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The City of London has nixed the beleaguered project in favour of a "major renewal" of the Barbican Centre instead.

An artist's interpretation of one of the centre's planned 'education hubs'

Plans for a new concert hall for London have been scrapped following five years of funding difficulties.

The City of London says the 2000-seat Centre for Music "will not be progressed", instead announcing a "major renewal" of the Barbican Centre - one of the project's former partners. It could not say how much this would cost.

It will consider alternative proposals for the centre's site, currently occupied by the Museum of London, but has not committed to a replacement cultural facility.


Billed as the "Tate Modern for music", the four-storey Centre for Music would have included a restaurant and commercial office spaces for hire, as well as spaces for education work and public events.

Having confirmed a new grant for the London Symphony Orchestra (LSO) and two years' funding for its Culture Mile, the City said such investment in existing cultural assets "will maintain and enhance its commitment to creativity and culture".

A letter from the centre's partners, The Barbican, LSO and Guildhall School of Music and Drama, thanked those who had supported its development.

"While we are naturally disappointed, we fully understand the City’s decision as it is clearly very difficult to advance a project such as this at this time."

'Unprecendented circumstances'

The City says its decision was due to "the current unprecendented circumstances", but declined to elaborate when asked if it meant the pandemic or ongoing funding difficulties.

The City of London has already spent £2.43m developing the Centre for Music and another £2.74m on design plans surrounding its proposed site. 

It pursued masterplanning last year knowing it would need to privately fundraise £125m and secure income from commercial tenants.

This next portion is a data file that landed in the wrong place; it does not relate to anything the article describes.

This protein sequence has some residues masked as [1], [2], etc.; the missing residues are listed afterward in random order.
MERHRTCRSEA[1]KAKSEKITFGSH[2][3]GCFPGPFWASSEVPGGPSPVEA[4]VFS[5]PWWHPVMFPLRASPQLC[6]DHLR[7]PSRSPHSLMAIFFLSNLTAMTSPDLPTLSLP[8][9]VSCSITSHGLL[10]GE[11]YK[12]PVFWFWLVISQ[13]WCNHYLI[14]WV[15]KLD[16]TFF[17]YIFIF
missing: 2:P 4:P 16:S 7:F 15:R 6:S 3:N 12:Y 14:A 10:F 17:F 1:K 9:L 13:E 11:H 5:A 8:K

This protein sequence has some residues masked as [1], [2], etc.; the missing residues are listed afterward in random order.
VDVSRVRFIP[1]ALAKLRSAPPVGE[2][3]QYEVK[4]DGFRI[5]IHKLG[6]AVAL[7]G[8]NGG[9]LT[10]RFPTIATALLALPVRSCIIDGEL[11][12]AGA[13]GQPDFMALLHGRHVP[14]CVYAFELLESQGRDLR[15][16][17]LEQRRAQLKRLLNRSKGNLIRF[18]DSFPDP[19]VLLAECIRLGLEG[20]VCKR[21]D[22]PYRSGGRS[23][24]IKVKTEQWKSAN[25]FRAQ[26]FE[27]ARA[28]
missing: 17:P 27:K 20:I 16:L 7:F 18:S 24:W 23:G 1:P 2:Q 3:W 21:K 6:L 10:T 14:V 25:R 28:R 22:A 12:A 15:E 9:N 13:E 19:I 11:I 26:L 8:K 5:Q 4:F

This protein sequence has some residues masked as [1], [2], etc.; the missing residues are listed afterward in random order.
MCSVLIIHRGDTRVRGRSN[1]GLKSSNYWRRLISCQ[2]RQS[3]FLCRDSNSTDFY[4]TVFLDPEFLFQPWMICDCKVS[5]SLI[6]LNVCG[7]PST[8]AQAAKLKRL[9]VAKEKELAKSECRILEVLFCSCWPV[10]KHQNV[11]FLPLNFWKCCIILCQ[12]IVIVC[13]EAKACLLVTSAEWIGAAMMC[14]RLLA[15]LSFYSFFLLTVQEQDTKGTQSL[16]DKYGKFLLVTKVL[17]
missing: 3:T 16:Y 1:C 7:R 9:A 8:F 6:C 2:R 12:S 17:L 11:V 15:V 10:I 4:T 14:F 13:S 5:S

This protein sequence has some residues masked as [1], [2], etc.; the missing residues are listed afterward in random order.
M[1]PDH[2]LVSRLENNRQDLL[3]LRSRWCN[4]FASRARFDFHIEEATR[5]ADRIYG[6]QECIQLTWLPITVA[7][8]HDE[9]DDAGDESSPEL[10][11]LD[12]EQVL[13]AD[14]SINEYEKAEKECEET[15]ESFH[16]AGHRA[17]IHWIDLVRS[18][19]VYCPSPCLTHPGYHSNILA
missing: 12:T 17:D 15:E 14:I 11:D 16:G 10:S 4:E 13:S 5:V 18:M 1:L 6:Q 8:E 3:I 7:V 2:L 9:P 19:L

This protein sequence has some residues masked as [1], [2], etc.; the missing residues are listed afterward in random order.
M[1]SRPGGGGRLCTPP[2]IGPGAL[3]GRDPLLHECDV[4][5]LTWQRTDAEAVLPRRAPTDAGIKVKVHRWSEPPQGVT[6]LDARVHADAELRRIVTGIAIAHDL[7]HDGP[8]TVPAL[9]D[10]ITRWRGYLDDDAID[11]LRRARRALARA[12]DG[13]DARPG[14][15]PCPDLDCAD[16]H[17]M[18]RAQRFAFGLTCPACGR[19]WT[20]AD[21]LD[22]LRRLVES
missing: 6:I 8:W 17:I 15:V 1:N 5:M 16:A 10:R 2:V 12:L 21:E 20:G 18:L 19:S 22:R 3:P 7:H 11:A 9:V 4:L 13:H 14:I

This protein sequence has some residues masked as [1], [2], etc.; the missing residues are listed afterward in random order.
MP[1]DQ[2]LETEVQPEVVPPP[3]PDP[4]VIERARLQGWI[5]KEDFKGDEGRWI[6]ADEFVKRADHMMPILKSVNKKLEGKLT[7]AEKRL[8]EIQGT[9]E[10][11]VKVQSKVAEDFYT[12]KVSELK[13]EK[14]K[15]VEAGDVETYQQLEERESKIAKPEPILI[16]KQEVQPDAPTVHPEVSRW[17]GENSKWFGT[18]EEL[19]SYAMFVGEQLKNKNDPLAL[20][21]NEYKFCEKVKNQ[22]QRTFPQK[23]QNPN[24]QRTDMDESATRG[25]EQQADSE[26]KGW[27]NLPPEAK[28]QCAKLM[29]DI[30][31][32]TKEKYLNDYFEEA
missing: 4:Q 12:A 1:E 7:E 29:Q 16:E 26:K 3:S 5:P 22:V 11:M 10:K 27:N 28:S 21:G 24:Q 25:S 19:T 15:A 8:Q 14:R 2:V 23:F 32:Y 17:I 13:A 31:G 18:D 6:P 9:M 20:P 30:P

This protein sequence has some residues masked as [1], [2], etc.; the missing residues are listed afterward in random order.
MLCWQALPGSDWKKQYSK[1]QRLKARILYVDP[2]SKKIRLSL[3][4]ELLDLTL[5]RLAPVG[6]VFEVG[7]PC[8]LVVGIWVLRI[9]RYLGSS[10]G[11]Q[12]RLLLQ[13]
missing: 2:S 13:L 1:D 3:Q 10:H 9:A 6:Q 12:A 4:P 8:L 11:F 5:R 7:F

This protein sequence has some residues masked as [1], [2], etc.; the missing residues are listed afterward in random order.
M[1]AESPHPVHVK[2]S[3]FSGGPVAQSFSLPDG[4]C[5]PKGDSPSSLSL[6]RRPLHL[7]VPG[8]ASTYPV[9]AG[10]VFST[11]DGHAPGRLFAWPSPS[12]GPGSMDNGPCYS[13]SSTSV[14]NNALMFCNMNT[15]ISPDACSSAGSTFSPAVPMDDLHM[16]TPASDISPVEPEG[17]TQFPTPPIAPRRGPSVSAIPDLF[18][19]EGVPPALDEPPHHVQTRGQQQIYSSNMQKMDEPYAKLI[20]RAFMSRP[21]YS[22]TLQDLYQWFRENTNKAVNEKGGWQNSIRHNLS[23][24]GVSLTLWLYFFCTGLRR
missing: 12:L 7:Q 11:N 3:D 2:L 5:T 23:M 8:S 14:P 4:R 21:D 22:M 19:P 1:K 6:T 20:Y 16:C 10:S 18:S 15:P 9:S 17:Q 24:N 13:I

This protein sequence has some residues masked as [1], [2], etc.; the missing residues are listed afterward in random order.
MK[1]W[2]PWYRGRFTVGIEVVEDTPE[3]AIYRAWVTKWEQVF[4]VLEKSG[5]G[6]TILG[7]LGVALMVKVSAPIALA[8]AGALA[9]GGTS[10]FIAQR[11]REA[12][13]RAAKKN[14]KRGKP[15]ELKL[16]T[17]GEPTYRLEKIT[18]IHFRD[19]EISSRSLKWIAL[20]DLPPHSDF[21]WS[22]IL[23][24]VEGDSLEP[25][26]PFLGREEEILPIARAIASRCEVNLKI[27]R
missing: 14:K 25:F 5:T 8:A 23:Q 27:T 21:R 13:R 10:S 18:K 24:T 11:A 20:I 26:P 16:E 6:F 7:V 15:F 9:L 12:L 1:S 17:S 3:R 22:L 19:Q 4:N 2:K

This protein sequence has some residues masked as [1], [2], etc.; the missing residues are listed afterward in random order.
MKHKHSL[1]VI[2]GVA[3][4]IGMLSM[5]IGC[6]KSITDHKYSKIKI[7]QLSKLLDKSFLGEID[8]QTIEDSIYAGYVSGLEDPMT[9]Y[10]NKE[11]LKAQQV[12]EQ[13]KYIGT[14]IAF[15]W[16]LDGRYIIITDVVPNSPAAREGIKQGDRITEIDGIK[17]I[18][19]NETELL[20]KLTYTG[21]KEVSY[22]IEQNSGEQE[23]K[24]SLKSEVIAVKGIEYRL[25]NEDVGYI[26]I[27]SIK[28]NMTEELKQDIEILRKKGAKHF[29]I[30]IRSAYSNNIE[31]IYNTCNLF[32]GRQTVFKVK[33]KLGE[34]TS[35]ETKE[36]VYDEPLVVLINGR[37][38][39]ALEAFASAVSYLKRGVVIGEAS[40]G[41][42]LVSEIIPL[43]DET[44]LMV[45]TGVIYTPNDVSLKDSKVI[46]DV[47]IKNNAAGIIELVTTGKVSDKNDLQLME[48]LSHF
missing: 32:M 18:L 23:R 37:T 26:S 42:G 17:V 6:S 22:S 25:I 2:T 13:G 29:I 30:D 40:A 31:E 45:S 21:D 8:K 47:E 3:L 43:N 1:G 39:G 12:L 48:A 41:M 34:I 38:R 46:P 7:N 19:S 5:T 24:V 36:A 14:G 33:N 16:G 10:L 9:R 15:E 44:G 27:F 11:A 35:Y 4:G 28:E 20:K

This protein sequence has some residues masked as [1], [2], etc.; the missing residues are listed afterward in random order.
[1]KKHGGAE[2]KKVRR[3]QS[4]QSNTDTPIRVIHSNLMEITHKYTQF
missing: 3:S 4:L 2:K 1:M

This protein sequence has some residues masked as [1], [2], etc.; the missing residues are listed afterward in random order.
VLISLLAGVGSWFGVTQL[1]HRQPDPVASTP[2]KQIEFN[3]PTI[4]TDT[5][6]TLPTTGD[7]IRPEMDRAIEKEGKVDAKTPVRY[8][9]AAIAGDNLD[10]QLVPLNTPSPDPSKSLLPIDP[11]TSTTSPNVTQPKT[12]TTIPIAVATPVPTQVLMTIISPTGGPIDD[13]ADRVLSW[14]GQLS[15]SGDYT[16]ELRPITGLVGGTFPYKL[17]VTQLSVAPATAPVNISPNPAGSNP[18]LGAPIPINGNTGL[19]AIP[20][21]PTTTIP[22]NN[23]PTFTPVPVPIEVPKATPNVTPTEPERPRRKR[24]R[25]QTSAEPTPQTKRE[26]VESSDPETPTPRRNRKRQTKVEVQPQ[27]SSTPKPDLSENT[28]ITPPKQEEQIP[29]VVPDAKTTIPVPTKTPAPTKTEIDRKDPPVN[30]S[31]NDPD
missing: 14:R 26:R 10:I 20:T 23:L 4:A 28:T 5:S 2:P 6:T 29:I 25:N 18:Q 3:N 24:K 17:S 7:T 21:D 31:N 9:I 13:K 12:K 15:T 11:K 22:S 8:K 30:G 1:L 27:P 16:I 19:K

The Government had decided in 2016 that the centre "did not offer value for money for taxpayers and is not affordable" - and that was before inflation pushed the construction costs up £10m.

By this time, Arts Council England had spent £1.25m on a business plan, returning the rest of its £5.5m budget to the Exchequer. 

In March 2020, a spokesperson for the Centre of Music team told ArtsProfessional they were "confident" about raising money from the private sector, and that early conversations had been "encouraging". 

'Reimagine and upgrade'

The City will take "a phased approach" to redeveloping the Barbican starting in 2022.

While a budget is yet to be approved, the City says plans to "reimagine and upgrade" the 40-year-old, Grade-II listed complex will meet the "changing needs of modern audiences, visitors, performers and artists", be environmentally sustainable, and allow for new creative learning programmes.

Managind Director Sir Nicholas Kenyon said: "This will make the Barbican the creative home for the next generation."

A competition for the project's architects will be launched later this year. 

The funding for the Culture Mile will help the area to transition to a sustainable business model, the City says.